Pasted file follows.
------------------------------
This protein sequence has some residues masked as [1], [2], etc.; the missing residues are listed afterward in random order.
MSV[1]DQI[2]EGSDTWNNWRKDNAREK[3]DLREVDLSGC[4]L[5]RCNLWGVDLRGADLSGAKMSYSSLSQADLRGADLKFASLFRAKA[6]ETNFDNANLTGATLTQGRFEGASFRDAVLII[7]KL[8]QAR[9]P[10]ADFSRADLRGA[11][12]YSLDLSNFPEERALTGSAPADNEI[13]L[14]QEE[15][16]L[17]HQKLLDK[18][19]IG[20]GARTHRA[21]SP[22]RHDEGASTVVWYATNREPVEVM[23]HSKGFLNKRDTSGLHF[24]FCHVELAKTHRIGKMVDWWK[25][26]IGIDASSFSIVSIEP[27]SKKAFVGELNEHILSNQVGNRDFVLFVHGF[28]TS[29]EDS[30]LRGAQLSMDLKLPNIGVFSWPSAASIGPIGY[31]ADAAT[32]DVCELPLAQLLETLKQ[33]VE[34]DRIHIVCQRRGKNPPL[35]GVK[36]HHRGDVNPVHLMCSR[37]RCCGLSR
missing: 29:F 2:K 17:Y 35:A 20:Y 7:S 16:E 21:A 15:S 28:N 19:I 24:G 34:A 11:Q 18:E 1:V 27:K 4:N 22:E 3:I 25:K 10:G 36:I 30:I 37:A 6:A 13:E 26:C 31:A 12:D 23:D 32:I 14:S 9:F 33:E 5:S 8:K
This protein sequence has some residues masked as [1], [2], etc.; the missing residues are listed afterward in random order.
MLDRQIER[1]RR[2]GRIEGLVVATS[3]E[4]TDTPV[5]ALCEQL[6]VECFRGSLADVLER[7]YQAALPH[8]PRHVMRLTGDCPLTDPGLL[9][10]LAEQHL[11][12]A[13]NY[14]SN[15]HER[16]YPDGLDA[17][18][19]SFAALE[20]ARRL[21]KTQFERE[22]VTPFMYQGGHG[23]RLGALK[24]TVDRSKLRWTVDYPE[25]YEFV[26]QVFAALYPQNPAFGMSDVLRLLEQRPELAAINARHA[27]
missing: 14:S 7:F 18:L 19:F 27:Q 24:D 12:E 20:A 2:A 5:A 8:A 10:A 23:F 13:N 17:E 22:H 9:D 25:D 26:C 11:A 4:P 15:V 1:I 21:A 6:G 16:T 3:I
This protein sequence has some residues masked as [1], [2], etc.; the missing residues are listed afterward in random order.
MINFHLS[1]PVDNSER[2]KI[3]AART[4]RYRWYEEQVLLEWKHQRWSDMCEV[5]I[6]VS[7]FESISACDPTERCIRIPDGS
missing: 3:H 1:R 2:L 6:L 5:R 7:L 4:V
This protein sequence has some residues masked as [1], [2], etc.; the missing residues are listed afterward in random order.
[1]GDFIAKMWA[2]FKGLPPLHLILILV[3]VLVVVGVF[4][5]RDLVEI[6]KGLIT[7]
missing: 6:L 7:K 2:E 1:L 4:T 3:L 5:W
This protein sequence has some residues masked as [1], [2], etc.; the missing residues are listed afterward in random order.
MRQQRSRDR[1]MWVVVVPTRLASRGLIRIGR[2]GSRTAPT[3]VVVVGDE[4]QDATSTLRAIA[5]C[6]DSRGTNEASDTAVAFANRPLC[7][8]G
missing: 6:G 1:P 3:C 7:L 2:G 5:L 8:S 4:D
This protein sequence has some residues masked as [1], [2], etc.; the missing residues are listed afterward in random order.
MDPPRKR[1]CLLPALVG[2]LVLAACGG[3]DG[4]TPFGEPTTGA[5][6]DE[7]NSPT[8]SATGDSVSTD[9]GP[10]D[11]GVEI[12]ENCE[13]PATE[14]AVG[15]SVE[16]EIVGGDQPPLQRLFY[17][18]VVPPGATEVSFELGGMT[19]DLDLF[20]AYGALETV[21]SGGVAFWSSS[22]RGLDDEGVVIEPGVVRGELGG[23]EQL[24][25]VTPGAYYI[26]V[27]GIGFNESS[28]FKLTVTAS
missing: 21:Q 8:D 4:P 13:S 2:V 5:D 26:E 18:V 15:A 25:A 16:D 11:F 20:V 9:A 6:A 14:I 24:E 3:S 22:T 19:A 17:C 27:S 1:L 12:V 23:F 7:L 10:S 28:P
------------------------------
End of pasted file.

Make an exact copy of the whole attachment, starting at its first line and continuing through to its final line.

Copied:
This protein sequence has some residues masked as [1], [2], etc.; the missing residues are listed afterward in random order.
MSV[1]DQI[2]EGSDTWNNWRKDNAREK[3]DLREVDLSGC[4]L[5]RCNLWGVDLRGADLSGAKMSYSSLSQADLRGADLKFASLFRAKA[6]ETNFDNANLTGATLTQGRFEGASFRDAVLII[7]KL[8]QAR[9]P[10]ADFSRADLRGA[11][12]YSLDLSNFPEERALTGSAPADNEI[13]L[14]QEE[15][16]L[17]HQKLLDK[18][19]IG[20]GARTHRA[21]SP[22]RHDEGASTVVWYATNREPVEVM[23]HSKGFLNKRDTSGLHF[24]FCHVELAKTHRIGKMVDWWK[25][26]IGIDASSFSIVSIEP[27]SKKAFVGELNEHILSNQVGNRDFVLFVHGF[28]TS[29]EDS[30]LRGAQLSMDLKLPNIGVFSWPSAASIGPIGY[31]ADAAT[32]DVCELPLAQLLETLKQ[33]VE[34]DRIHIVCQRRGKNPPL[35]GVK[36]HHRGDVNPVHLMCSR[37]RCCGLSR
missing: 29:F 2:K 17:Y 35:A 20:Y 7:S 16:E 21:A 15:S 28:N 19:I 24:G 34:A 11:Q 18:E 1:V 27:K 4:N 22:E 3:I 25:K 10:G 36:I 30:I 37:A 6:A 13:E 26:C 31:A 12:D 23:D 32:I 14:S 9:F 33:E 5:S 8:K
This protein sequence has some residues masked as [1], [2], etc.; the missing residues are listed afterward in random order.
MLDRQIER[1]RR[2]GRIEGLVVATS[3]E[4]TDTPV[5]ALCEQL[6]VECFRGSLADVLER[7]YQAALPH[8]PRHVMRLTGDCPLTDPGLL[9][10]LAEQHL[11][12]A[13]NY[14]SN[15]HER[16]YPDGLDA[17][18][19]SFAALE[20]ARRL[21]KTQFERE[22]VTPFMYQGGHG[23]RLGALK[24]TVDRSKLRWTVDYPE[25]YEFV[26]QVFAALYPQNPAFGMSDVLRLLEQRPELAAINARHA[27]
missing: 14:S 7:F 18:L 19:F 27:Q 24:D 12:E 20:A 2:A 5:A 8:A 10:A 23:F 13:N 17:E 22:H 9:D 25:D 26:C 11:A 4:P 15:V 1:I 21:A 6:G 16:T 3:I
This protein sequence has some residues masked as [1], [2], etc.; the missing residues are listed afterward in random order.
MINFHLS[1]PVDNSER[2]KI[3]AART[4]RYRWYEEQVLLEWKHQRWSDMCEV[5]I[6]VS[7]FESISACDPTERCIRIPDGS
missing: 3:H 1:R 2:L 6:L 5:R 7:L 4:V
This protein sequence has some residues masked as [1], [2], etc.; the missing residues are listed afterward in random order.
[1]GDFIAKMWA[2]FKGLPPLHLILILV[3]VLVVVGVF[4][5]RDLVEI[6]KGLIT[7]
missing: 6:L 7:K 2:E 1:L 4:T 3:L 5:W
This protein sequence has some residues masked as [1], [2], etc.; the missing residues are listed afterward in random order.
MRQQRSRDR[1]MWVVVVPTRLASRGLIRIGR[2]GSRTAPT[3]VVVVGDE[4]QDATSTLRAIA[5]C[6]DSRGTNEASDTAVAFANRPLC[7][8]G
missing: 6:G 1:P 3:C 7:L 2:G 5:L 8:S 4:D
This protein sequence has some residues masked as [1], [2], etc.; the missing residues are listed afterward in random order.
MDPPRKR[1]CLLPALVG[2]LVLAACGG[3]DG[4]TPFGEPTTGA[5][6]DE[7]NSPT[8]SATGDSVSTD[9]GP[10]D[11]GVEI[12]ENCE[13]PATE[14]AVG[15]SVE[16]EIVGGDQPPLQRLFY[17][18]VVPPGATEVSFELGGMT[19]DLDLF[20]AYGALETV[21]SGGVAFWSSS[22]RGLDDEGVVIEPGVVRGELGG[23]EQL[24][25]VTPGAYYI[26]V[27]GIGFNESS[28]FKLTVTAS
missing: 21:Q 8:D 4:P 13:S 2:V 5:D 26:E 18:V 15:A 25:A 16:D 11:F 20:V 9:A 6:A 14:I 24:E 3:S 22:T 19:A 17:C 27:S 1:L 12:V 23:F 7:L 10:S 28:P